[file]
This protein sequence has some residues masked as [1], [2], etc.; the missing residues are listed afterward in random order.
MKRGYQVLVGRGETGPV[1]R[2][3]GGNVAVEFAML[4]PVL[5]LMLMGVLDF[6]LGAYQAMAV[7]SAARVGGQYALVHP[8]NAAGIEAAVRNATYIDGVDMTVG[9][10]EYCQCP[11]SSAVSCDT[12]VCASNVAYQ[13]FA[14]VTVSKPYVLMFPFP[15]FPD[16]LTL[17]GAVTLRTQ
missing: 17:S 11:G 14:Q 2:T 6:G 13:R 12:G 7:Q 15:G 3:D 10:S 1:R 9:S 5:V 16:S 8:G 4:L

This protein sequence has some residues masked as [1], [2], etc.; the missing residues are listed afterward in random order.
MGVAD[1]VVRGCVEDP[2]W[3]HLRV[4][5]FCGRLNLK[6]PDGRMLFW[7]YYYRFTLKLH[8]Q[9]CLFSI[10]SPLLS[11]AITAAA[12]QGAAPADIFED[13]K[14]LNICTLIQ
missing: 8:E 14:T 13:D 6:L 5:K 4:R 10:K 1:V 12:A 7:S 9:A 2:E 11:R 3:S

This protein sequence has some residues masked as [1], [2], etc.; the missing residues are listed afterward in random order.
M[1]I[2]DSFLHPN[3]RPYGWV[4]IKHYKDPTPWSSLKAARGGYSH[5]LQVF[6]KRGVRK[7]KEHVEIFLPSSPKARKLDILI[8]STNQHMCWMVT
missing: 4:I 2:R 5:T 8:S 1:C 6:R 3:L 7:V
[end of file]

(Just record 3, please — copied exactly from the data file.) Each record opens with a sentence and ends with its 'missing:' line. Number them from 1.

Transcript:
This protein sequence has some residues masked as [1], [2], etc.; the missing residues are listed afterward in random order.
M[1]I[2]DSFLHPN[3]RPYGWV[4]IKHYKDPTPWSSLKAARGGYSH[5]LQVF[6]KRGVRK[7]KEHVEIFLPSSPKARKLDILI[8]STNQHMCWMVT
missing: 4:I 2:R 5:T 8:S 1:C 6:R 3:L 7:V